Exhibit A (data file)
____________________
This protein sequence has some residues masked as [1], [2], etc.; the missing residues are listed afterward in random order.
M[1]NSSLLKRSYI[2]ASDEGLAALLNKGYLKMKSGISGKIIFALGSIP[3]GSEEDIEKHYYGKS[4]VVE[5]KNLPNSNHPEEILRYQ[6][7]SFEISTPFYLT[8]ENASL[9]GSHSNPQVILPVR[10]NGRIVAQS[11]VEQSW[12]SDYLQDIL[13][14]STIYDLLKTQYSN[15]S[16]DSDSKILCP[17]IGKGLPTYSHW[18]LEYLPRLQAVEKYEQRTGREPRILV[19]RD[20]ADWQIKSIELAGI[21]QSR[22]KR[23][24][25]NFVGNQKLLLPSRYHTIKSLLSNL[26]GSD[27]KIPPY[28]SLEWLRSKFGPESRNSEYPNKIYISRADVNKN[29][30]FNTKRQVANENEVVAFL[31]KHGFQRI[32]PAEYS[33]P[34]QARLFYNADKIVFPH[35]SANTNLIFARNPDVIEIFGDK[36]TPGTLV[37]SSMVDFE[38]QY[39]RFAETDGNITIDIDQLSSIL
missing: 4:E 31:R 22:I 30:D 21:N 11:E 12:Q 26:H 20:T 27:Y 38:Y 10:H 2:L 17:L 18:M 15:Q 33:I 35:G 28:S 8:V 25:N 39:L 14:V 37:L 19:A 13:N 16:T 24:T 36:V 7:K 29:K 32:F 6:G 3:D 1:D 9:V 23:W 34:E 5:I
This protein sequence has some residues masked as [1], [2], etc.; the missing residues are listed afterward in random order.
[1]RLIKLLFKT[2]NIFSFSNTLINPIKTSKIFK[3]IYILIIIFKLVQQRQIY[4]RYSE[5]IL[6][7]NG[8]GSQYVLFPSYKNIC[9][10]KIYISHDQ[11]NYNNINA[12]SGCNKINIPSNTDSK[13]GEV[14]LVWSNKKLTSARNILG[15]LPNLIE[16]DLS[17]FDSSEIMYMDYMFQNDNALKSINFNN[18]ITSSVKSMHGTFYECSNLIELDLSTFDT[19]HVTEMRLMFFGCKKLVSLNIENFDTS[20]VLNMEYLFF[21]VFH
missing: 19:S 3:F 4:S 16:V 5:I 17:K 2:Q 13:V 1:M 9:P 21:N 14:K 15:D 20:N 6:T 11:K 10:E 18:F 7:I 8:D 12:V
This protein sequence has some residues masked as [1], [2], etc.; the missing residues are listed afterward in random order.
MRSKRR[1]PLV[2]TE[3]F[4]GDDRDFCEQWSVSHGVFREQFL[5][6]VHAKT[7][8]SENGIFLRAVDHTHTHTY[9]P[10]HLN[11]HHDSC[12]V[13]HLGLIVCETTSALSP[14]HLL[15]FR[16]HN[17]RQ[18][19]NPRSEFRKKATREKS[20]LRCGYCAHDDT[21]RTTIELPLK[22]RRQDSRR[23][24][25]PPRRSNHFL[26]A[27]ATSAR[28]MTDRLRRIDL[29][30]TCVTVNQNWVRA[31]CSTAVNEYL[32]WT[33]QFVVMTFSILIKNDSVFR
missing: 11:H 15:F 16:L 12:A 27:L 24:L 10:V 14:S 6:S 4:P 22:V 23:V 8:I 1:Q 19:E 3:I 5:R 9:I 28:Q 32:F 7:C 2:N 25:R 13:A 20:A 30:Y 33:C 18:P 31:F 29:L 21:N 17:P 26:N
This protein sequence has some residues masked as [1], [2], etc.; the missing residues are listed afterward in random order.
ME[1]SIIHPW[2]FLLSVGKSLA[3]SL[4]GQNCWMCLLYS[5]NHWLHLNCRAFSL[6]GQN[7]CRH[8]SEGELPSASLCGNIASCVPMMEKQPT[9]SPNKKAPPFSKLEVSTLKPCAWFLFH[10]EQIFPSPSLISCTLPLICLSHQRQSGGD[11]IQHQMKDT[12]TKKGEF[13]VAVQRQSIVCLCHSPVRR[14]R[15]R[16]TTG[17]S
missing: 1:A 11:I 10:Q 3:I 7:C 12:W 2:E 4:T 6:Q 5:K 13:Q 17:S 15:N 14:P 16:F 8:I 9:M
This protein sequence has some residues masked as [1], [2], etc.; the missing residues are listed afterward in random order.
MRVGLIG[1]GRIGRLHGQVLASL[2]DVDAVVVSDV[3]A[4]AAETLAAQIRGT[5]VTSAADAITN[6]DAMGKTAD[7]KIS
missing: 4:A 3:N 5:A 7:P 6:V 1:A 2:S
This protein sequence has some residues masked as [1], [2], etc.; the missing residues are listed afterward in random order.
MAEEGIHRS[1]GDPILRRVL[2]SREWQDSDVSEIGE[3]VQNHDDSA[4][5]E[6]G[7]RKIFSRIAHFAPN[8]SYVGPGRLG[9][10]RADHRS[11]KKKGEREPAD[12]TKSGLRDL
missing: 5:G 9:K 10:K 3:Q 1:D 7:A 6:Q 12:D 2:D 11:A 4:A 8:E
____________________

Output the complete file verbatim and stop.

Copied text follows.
This protein sequence has some residues masked as [1], [2], etc.; the missing residues are listed afterward in random order.
M[1]NSSLLKRSYI[2]ASDEGLAALLNKGYLKMKSGISGKIIFALGSIP[3]GSEEDIEKHYYGKS[4]VVE[5]KNLPNSNHPEEILRYQ[6][7]SFEISTPFYLT[8]ENASL[9]GSHSNPQVILPVR[10]NGRIVAQS[11]VEQSW[12]SDYLQDIL[13][14]STIYDLLKTQYSN[15]S[16]DSDSKILCP[17]IGKGLPTYSHW[18]LEYLPRLQAVEKYEQRTGREPRILV[19]RD[20]ADWQIKSIELAGI[21]QSR[22]KR[23][24][25]NFVGNQKLLLPSRYHTIKSLLSNL[26]GSD[27]KIPPY[28]SLEWLRSKFGPESRNSEYPNKIYISRADVNKN[29][30]FNTKRQVANENEVVAFL[31]KHGFQRI[32]PAEYS[33]P[34]QARLFYNADKIVFPH[35]SANTNLIFARNPDVIEIFGDK[36]TPGTLV[37]SSMVDFE[38]QY[39]RFAETDGNITIDIDQLSSIL
missing: 4:E 31:R 22:I 30:D 21:N 11:E 12:Q 26:H 20:T 27:Y 38:Y 10:H 2:L 17:L 18:M 15:Q 33:I 35:G 28:S 8:V 25:N 39:L 14:V 37:L 19:A 13:N 16:T 24:T 36:V 7:K 29:K 32:F 6:G 3:D 1:D 9:V 23:W 34:E 5:I
This protein sequence has some residues masked as [1], [2], etc.; the missing residues are listed afterward in random order.
[1]RLIKLLFKT[2]NIFSFSNTLINPIKTSKIFK[3]IYILIIIFKLVQQRQIY[4]RYSE[5]IL[6][7]NG[8]GSQYVLFPSYKNIC[9][10]KIYISHDQ[11]NYNNINA[12]SGCNKINIPSNTDSK[13]GEV[14]LVWSNKKLTSARNILG[15]LPNLIE[16]DLS[17]FDSSEIMYMDYMFQNDNALKSINFNN[18]ITSSVKSMHGTFYECSNLIELDLSTFDT[19]HVTEMRLMFFGCKKLVSLNIENFDTS[20]VLNMEYLFF[21]VFH
missing: 19:S 3:F 4:S 16:V 5:I 17:K 2:Q 13:V 1:M 9:P 21:N 14:K 15:D 20:N 6:T 11:K 10:E 18:F 7:I 8:D 12:V
This protein sequence has some residues masked as [1], [2], etc.; the missing residues are listed afterward in random order.
MRSKRR[1]PLV[2]TE[3]F[4]GDDRDFCEQWSVSHGVFREQFL[5][6]VHAKT[7][8]SENGIFLRAVDHTHTHTY[9]P[10]HLN[11]HHDSC[12]V[13]HLGLIVCETTSALSP[14]HLL[15]FR[16]HN[17]RQ[18][19]NPRSEFRKKATREKS[20]LRCGYCAHDDT[21]RTTIELPLK[22]RRQDSRR[23][24][25]PPRRSNHFL[26]A[27]ATSAR[28]MTDRLRRIDL[29][30]TCVTVNQNWVRA[31]CSTAVNEYL[32]WT[33]QFVVMTFSILIKNDSVFR
missing: 11:H 15:F 16:L 12:A 27:L 24:L 10:V 14:S 6:S 4:P 22:V 23:V 8:I 1:Q 19:E 3:I 5:R 9:I 28:Q 32:F 7:C 2:N 25:R 13:A 20:A 30:Y 33:C 18:P 31:F 29:L 21:N 17:P 26:N
This protein sequence has some residues masked as [1], [2], etc.; the missing residues are listed afterward in random order.
ME[1]SIIHPW[2]FLLSVGKSLA[3]SL[4]GQNCWMCLLYS[5]NHWLHLNCRAFSL[6]GQN[7]CRH[8]SEGELPSASLCGNIASCVPMMEKQPT[9]SPNKKAPPFSKLEVSTLKPCAWFLFH[10]EQIFPSPSLISCTLPLICLSHQRQSGGD[11]IQHQMKDT[12]TKKGEF[13]VAVQRQSIVCLCHSPVRR[14]R[15]R[16]TTG[17]S
missing: 1:A 11:I 10:Q 3:I 7:C 12:W 2:E 4:T 6:Q 5:K 13:Q 17:S 15:N 14:P 16:F 8:I 9:M
This protein sequence has some residues masked as [1], [2], etc.; the missing residues are listed afterward in random order.
MRVGLIG[1]GRIGRLHGQVLASL[2]DVDAVVVSDV[3]A[4]AAETLAAQIRGT[5]VTSAADAITN[6]DAMGKTAD[7]KIS
missing: 4:A 3:N 5:A 7:P 6:V 1:A 2:S
This protein sequence has some residues masked as [1], [2], etc.; the missing residues are listed afterward in random order.
MAEEGIHRS[1]GDPILRRVL[2]SREWQDSDVSEIGE[3]VQNHDDSA[4][5]E[6]G[7]RKIFSRIAHFAPN[8]SYVGPGRLG[9][10]RADHRS[11]KKKGEREPAD[12]TKSGLRDL
missing: 5:G 9:K 10:K 3:Q 1:D 7:A 6:Q 12:D 2:D 11:A 4:A 8:E